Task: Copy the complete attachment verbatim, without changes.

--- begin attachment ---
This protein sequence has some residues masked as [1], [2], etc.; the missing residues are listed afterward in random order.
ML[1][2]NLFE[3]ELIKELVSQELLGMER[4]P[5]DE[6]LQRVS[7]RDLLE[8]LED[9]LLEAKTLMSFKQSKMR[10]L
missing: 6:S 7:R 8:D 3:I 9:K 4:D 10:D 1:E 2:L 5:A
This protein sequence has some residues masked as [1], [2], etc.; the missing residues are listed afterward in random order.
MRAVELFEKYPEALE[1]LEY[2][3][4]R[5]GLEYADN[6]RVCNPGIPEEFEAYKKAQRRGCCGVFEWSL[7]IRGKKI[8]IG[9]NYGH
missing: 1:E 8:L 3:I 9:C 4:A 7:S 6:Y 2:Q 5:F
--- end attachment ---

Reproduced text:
This protein sequence has some residues masked as [1], [2], etc.; the missing residues are listed afterward in random order.
ML[1][2]NLFE[3]ELIKELVSQELLGMER[4]P[5]DE[6]LQRVS[7]RDLLE[8]LED[9]LLEAKTLMSFKQSKMR[10]L
missing: 6:S 7:R 8:D 3:I 9:K 4:D 10:D 1:E 2:L 5:A
This protein sequence has some residues masked as [1], [2], etc.; the missing residues are listed afterward in random order.
MRAVELFEKYPEALE[1]LEY[2][3][4]R[5]GLEYADN[6]RVCNPGIPEEFEAYKKAQRRGCCGVFEWSL[7]IRGKKI[8]IG[9]NYGH
missing: 1:E 8:L 3:I 9:C 4:A 7:S 6:Y 2:Q 5:F